By Steve Mueske:
TO ALL THE FROGS
who sleep in the mud,
who cling to the trees and sing me
to sleep each night: I confess
a love for your instrument.
Your throats fill like instant bellows
with enough air for those
profundo lows: quick clench
of muscle that needs
the whole body, the Baby,-
I’m-Your-Man muscle, the muscle
that coils all the way down
to your toes. Then gone:
a belching horn blast of a note
that blows across the pond.
I love to listen to your ethereal choir –
your basses and altos, tenors
and sopranos – through my window
after making love, when you sing
of all the world’s loneliness,
and I lie sweaty on the sheets,
nerves jangling like a hotwired Yes.
“I love that sound,” my wife says,
her voice dreamy and slow;
I listen to the flavor of the dark,
its mosses, its mud and still water –
the insects, the leaves breathing –
as my body cools, and I feel
the drowsy tendrils of sleep
bring me down easy, so easy.
“To All the Frogs” was originally published in Thrush Poetry Journal and appears here with permission from the poet.
Steve Mueske is an electronic musician and the author of a chapbook and two full collections of poetry, most recently Slower Than Stars. His poems have been published in The Massachusetts Review, Crazyhorse, Crab Orchard Review, Third Coast, Court Green, Hotel Amerika, CURA, Water-Stone Review, Best New Poets, and elsewhere, with work forthcoming in The Georgetown Review. His music is available on Bandcamp. He can be reached on Facebook or Twitter @SteveMueske.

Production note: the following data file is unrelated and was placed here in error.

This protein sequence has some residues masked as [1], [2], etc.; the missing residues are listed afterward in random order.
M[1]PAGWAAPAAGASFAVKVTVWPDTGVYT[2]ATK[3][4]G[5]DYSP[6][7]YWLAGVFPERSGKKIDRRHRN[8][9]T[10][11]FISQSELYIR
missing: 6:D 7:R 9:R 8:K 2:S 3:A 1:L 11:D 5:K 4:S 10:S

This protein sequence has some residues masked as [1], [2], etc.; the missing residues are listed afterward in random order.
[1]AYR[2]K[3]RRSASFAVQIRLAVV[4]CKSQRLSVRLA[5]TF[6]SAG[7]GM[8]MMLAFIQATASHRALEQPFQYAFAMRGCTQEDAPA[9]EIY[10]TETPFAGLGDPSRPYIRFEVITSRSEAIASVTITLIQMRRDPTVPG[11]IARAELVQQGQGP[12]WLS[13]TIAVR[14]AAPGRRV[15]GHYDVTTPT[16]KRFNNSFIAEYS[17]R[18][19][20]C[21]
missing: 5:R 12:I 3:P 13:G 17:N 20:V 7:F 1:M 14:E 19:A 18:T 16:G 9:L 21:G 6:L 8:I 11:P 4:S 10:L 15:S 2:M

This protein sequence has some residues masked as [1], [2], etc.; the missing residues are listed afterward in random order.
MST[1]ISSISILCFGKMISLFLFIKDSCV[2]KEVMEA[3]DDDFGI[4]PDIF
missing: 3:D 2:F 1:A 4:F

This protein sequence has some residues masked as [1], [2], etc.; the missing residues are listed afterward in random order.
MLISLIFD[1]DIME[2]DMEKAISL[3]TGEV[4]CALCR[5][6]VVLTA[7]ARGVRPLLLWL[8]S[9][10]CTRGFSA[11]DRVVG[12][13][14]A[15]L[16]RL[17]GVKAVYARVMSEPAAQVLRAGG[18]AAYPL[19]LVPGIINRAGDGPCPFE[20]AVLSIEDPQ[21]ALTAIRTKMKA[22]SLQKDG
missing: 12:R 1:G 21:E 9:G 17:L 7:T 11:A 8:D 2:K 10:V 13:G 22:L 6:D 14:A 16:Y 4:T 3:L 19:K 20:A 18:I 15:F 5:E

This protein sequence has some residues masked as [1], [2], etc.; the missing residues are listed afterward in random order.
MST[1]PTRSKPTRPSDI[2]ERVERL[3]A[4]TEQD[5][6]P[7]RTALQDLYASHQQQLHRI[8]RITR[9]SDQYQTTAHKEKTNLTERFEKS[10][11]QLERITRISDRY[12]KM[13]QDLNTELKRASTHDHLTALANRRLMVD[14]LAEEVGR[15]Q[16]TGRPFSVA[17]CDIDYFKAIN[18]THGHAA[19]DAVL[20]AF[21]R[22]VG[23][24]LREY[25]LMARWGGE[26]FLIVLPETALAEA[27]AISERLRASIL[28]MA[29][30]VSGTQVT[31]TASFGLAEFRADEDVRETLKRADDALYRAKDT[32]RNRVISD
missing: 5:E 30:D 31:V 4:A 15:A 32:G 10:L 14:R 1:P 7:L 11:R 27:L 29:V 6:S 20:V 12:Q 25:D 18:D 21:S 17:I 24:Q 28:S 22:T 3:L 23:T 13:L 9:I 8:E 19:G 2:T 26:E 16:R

Editor’s Note: Today’s poem pays homage to the wonder of the frog and the glory of its song. The appreciation is inspired: “I confess / a love for your instrument,” while the poem is humid, steamy, evoking earth and water, sweat and music. “I love to listen to your ethereal choir…through my window / after making love… I listen to the flavor of the dark, / its mosses, its mud and still water – / the insects, the leaves breathing.”